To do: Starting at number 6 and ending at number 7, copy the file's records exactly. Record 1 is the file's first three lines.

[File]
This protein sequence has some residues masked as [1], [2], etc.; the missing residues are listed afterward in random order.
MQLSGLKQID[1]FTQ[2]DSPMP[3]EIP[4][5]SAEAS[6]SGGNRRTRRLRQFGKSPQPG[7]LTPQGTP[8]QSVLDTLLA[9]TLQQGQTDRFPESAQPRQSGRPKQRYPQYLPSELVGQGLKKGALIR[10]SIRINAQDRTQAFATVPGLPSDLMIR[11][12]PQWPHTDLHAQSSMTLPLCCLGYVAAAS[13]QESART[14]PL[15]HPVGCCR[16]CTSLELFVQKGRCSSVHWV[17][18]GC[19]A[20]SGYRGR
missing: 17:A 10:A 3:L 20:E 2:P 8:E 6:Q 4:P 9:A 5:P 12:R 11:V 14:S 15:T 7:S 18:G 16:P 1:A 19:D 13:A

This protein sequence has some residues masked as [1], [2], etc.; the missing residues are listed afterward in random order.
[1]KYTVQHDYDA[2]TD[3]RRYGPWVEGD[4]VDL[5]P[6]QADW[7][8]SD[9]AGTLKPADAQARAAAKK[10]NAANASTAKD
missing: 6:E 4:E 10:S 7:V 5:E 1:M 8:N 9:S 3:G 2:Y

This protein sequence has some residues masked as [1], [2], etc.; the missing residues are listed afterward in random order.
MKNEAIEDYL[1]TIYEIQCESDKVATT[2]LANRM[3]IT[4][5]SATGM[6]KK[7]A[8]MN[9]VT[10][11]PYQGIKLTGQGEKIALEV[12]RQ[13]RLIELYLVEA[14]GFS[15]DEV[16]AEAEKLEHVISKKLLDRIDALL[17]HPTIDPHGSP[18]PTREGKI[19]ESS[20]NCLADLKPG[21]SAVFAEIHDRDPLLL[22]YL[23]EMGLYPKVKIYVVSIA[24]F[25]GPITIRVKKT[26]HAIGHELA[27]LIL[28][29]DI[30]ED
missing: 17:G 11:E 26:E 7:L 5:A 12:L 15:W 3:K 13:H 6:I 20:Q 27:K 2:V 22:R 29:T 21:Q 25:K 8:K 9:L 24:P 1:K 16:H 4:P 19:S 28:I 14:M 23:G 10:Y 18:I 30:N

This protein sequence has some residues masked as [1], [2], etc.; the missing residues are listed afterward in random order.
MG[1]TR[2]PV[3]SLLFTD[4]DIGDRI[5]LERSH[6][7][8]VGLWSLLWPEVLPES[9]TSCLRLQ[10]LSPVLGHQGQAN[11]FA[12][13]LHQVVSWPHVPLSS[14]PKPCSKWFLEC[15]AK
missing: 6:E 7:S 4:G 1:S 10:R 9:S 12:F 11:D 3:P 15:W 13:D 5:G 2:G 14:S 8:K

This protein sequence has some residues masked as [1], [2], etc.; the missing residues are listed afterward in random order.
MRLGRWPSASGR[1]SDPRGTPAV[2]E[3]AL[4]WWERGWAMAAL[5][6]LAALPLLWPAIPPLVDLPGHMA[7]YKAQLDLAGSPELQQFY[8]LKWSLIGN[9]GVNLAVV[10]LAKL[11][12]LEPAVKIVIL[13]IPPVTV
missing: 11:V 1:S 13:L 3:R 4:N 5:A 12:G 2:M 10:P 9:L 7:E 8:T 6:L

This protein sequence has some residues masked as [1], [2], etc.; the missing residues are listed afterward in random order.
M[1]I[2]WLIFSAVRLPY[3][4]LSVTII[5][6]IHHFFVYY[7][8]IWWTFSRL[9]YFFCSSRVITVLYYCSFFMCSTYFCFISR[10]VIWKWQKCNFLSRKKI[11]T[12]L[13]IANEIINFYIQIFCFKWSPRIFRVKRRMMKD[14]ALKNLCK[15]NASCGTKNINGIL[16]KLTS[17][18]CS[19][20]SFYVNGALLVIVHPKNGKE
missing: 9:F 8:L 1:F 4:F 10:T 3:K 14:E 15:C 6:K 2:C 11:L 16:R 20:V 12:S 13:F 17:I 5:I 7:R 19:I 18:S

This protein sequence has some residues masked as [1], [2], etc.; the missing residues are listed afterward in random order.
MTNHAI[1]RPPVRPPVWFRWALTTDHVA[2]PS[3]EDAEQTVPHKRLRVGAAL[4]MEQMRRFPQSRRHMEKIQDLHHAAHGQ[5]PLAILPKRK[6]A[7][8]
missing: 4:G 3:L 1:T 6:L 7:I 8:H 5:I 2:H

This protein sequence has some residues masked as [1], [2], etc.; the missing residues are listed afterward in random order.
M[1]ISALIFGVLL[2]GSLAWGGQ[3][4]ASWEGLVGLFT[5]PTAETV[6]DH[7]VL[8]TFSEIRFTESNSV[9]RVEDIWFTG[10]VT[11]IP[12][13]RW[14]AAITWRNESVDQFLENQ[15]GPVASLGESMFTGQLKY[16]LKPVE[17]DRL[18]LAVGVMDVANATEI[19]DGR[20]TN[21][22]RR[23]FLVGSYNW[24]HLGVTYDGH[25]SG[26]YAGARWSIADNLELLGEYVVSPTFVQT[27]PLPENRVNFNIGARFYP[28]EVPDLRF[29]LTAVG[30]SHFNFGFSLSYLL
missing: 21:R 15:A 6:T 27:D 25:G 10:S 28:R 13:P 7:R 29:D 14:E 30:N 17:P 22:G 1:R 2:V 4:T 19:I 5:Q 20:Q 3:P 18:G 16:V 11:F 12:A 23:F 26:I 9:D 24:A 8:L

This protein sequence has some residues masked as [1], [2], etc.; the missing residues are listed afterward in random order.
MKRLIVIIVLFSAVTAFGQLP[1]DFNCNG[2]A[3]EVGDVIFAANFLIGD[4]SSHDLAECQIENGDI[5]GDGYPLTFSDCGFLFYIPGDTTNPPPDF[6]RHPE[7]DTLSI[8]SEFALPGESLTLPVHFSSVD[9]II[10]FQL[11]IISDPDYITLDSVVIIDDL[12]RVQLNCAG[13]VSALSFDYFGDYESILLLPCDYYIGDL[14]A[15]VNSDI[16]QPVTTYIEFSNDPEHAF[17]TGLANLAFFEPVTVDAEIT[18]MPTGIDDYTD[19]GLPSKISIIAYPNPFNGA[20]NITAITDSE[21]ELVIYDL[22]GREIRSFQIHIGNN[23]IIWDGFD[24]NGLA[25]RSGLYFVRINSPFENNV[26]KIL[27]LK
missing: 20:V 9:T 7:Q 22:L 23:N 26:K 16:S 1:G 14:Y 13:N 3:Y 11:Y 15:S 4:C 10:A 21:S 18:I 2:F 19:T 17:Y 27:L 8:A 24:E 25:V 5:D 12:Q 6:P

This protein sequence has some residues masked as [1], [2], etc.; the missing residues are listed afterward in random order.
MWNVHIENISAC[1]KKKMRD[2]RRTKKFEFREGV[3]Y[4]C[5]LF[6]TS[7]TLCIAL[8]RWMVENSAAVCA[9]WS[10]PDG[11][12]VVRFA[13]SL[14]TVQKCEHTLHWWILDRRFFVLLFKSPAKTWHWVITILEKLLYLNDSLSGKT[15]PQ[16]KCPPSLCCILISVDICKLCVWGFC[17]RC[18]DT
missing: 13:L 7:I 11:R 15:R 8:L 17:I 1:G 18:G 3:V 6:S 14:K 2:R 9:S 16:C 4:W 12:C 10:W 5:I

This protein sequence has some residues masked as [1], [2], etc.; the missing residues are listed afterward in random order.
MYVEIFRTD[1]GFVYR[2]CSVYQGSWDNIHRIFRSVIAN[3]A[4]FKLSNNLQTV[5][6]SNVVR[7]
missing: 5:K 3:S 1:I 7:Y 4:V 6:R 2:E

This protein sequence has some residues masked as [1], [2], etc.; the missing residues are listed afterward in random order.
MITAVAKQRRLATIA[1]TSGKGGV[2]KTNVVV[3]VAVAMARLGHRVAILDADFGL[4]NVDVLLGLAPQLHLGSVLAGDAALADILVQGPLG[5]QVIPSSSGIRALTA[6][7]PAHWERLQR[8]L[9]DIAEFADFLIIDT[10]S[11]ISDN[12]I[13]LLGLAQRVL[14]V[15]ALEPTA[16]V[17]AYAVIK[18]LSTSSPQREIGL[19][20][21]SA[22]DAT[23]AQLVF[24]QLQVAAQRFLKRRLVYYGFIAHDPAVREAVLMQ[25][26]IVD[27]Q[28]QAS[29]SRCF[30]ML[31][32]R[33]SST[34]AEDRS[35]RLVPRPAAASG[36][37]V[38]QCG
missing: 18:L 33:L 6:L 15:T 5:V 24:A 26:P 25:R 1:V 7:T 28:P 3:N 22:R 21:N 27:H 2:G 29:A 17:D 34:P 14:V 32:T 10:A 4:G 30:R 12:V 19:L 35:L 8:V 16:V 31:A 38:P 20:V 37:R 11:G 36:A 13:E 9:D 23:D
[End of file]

This protein sequence has some residues masked as [1], [2], etc.; the missing residues are listed afterward in random order.
M[1]I[2]WLIFSAVRLPY[3][4]LSVTII[5][6]IHHFFVYY[7][8]IWWTFSRL[9]YFFCSSRVITVLYYCSFFMCSTYFCFISR[10]VIWKWQKCNFLSRKKI[11]T[12]L[13]IANEIINFYIQIFCFKWSPRIFRVKRRMMKD[14]ALKNLCK[15]NASCGTKNINGIL[16]KLTS[17][18]CS[19][20]SFYVNGALLVIVHPKNGKE
missing: 9:F 8:L 1:F 4:F 10:T 3:K 14:E 15:C 6:K 2:C 11:L 16:R 20:V 12:S 13:F 17:I 5:I 7:R 19:I 18:S

This protein sequence has some residues masked as [1], [2], etc.; the missing residues are listed afterward in random order.
MTNHAI[1]RPPVRPPVWFRWALTTDHVA[2]PS[3]EDAEQTVPHKRLRVGAAL[4]MEQMRRFPQSRRHMEKIQDLHHAAHGQ[5]PLAILPKRK[6]A[7][8]
missing: 4:G 3:L 1:T 6:L 7:I 8:H 5:I 2:H